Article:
At Any Price
Starring Dennis Quiad, Zac Efron, Kim Dickens, Heather Graham
I didn’t believe writer/director Ramin Bahrani when he told me that this was a much darker role for superstar Zac Efron (The Lucky One, The Paperboy) and Dennis Quaid (Far From Heaven, Soul Surfer). The film is set up as a family drama where a generational family farmer wants nothing more than his sons to take over after he is gone. However, At Any Price pushes the boundaries of what the audience is willing to tolerate this family getting away with, and the message of the film never seems to produce any repercussions. “Why are my own children trying to sabotage me?”, he asks, unaware that poor parenting skills have and continue to lead to the moral demise of the family.
Whipple and Sons have been farming in Southern Iowa for generations; now headed by Henry (Quaid), who boasts of his leading majority in 17 counties, he wants to pass the legacy to his eldest, who has left Iowa to explore the world. Henry’s younger son Dean (Efron) is the spitting image of his father, but doesn’t want anything to do with the business; instead, he races cars. “I put myself in these cars so I don’t have to talk to you,” he says. Some illegal activity Henry has been doing has been discovered and he is being investigated, not to mention cheating on his wife (Dickens) with the local girl everyone seems to visit. Although they all seem to despise each other, Henry and Dean still protect one another even when it means ruining others.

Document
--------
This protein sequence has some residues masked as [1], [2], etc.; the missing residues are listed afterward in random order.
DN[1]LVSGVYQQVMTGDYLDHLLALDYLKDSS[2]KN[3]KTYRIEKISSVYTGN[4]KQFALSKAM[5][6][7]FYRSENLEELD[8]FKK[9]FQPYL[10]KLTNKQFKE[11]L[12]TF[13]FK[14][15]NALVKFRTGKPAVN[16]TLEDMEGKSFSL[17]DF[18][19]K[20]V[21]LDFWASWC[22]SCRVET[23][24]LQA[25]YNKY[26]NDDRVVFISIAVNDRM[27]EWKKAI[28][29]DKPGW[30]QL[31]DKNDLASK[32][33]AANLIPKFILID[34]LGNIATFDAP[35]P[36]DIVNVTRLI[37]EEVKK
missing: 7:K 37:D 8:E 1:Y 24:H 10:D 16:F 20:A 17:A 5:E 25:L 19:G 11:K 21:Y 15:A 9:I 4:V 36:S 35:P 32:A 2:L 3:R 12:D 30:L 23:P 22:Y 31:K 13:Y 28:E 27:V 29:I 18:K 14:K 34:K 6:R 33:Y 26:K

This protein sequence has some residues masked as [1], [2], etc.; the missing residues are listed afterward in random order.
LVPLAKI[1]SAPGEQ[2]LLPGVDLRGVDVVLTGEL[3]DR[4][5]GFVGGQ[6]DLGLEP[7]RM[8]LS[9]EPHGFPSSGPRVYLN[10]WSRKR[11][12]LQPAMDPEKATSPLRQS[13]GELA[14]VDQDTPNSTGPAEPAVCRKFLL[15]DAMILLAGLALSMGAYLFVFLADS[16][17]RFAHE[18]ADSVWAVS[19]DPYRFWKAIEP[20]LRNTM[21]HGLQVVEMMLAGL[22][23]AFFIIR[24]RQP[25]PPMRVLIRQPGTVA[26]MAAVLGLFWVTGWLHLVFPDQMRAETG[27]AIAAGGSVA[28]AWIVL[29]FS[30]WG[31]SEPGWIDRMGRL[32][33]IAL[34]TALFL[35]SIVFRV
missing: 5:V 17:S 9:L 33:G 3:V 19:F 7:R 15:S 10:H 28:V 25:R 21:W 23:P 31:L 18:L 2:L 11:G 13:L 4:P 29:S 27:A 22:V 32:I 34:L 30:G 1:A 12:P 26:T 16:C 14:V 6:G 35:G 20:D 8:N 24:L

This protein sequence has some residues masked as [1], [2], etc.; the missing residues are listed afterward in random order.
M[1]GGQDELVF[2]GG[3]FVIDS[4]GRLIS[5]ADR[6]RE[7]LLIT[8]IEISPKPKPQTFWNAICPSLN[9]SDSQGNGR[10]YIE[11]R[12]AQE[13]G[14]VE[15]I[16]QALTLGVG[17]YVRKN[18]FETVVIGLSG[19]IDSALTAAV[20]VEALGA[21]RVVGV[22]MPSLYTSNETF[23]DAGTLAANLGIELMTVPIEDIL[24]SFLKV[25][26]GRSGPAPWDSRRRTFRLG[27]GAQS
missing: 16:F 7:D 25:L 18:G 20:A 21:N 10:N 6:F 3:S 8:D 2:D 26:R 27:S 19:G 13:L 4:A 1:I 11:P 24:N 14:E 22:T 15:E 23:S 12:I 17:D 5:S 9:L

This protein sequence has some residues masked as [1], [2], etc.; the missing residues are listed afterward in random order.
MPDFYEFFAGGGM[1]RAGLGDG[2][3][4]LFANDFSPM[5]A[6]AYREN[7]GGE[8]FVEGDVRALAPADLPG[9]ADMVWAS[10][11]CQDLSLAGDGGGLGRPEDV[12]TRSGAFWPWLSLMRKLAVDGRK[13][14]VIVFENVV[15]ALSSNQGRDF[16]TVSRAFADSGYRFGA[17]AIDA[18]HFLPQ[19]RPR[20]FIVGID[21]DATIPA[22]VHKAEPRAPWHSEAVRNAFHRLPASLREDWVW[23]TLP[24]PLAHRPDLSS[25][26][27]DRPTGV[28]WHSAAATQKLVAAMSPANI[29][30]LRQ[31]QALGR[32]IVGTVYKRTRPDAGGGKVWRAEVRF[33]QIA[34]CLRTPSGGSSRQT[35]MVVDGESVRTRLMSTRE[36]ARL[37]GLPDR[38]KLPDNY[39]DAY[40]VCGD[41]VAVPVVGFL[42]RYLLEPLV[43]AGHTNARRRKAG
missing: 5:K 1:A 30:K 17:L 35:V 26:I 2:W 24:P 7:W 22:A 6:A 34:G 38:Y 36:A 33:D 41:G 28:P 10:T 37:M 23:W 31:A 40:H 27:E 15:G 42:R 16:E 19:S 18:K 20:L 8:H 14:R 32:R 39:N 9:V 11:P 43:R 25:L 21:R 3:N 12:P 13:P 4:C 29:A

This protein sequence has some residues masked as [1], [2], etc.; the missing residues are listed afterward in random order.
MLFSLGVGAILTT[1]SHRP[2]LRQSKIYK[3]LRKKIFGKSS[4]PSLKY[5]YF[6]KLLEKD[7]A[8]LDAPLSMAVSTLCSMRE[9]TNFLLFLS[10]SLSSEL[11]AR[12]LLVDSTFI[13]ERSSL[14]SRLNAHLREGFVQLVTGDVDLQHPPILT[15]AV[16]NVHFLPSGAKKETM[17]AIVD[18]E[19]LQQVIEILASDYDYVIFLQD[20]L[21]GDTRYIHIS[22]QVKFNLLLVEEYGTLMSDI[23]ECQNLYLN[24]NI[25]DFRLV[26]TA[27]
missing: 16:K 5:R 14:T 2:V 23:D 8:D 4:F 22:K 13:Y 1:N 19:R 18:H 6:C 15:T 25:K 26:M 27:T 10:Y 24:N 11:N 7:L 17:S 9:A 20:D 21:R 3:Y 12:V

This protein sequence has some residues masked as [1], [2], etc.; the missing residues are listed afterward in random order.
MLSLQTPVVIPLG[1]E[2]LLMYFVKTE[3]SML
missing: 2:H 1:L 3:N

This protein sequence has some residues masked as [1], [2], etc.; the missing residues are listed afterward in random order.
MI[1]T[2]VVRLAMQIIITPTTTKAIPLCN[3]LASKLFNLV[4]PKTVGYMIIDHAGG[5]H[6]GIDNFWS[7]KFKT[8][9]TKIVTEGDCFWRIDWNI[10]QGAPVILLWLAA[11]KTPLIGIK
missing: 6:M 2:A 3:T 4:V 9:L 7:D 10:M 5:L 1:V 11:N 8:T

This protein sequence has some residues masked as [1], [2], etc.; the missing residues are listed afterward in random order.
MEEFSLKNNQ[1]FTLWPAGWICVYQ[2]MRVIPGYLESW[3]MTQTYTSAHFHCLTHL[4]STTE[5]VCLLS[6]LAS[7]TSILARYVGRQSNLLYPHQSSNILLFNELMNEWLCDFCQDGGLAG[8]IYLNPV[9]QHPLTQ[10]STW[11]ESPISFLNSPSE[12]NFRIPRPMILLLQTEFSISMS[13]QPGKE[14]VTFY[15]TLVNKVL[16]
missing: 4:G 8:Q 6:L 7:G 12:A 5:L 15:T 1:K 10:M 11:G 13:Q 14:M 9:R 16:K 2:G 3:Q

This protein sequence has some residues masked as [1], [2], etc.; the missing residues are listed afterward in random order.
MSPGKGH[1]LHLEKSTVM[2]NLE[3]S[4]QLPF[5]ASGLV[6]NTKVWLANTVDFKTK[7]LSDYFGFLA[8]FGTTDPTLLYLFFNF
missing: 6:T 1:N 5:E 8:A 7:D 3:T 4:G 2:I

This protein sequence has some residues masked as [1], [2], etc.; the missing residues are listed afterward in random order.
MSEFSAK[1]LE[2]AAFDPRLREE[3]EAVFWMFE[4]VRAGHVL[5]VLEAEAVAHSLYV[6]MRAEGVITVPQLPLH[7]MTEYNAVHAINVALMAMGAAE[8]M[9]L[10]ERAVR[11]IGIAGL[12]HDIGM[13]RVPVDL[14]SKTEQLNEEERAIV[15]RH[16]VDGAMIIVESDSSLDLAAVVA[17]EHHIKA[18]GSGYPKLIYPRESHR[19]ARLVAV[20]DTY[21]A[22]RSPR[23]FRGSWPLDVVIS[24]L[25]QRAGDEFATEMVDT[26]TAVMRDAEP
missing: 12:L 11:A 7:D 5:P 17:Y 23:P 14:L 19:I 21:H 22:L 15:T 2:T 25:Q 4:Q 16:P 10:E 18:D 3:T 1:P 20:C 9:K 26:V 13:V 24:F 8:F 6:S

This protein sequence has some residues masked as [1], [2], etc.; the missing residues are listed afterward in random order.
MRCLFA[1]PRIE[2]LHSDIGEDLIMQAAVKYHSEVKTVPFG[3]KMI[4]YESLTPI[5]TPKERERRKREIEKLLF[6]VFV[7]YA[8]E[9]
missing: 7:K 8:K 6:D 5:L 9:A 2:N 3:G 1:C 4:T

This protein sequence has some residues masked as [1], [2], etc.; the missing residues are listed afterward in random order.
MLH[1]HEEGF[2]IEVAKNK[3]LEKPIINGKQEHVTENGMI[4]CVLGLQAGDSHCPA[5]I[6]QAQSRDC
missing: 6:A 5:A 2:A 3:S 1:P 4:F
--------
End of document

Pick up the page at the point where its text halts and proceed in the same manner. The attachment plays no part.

Provides Quaid quite a few good scenes, making him better than he has been in a while.
While this role is something very dark for Efron, he is still playing the hunk as he has in every film since he graduated from High School Musical to film. Quaid is actually cast here quite perfectly as a sleazy farming version of a business shark (i.e. the type Nicholas Cage usually plays). It’s the inner conflict that Henry is tormented with that provides Quaid quite a few good scenes, making him better than he has been in a while. These characters are so ruthless, however, that there is only one person the audience can sympathize with, and that’s Dean’s girlfriend (Monroe), who comes from a terrible family but has the best moral compass.
Bahrani’s view of women as a whole in the film is a bit twisted; they are either whores or the women who take up for their men even when they know they are wrong. At Any Price does get a pretty interesting and detailed look at big and small farming in America and the vicious competitiveness between the two. The film seems to want to explore ruthlessness, but it does so in a way that seems to praise the behavior of this family. I am not sure what audiences or even I am supposed to take away from this except that to win in life you have to destroy those around you.
One of the darkest films at SXSW 2013.